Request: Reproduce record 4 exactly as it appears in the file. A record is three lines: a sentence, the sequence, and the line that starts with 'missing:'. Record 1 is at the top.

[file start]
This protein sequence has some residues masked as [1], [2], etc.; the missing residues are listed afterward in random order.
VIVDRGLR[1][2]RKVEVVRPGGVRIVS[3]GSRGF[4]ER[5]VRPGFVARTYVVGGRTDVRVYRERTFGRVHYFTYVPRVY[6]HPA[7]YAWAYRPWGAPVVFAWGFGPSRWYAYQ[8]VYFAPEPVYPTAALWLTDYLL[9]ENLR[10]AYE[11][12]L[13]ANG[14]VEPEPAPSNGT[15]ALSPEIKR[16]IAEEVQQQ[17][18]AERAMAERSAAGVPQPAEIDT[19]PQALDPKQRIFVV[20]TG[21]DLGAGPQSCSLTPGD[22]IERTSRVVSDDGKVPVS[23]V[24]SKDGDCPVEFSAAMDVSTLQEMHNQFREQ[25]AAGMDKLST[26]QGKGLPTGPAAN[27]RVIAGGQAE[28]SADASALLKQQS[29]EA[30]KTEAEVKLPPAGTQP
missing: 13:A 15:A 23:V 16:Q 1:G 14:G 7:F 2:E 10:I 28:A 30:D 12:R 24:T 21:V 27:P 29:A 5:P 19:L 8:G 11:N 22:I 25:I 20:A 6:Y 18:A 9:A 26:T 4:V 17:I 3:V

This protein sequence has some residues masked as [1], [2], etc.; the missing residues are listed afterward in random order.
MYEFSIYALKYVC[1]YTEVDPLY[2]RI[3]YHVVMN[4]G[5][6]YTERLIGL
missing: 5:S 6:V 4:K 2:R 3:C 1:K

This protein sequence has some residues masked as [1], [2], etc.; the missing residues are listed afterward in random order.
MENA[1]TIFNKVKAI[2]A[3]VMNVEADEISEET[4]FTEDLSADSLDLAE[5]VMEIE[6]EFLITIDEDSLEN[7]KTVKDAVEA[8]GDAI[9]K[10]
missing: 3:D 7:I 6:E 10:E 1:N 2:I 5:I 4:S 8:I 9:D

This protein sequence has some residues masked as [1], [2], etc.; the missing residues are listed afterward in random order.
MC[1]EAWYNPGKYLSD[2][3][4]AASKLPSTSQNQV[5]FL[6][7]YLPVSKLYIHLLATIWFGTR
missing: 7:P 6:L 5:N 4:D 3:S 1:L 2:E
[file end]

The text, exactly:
This protein sequence has some residues masked as [1], [2], etc.; the missing residues are listed afterward in random order.
MC[1]EAWYNPGKYLSD[2][3][4]AASKLPSTSQNQV[5]FL[6][7]YLPVSKLYIHLLATIWFGTR
missing: 7:P 6:L 5:N 4:D 3:S 1:L 2:E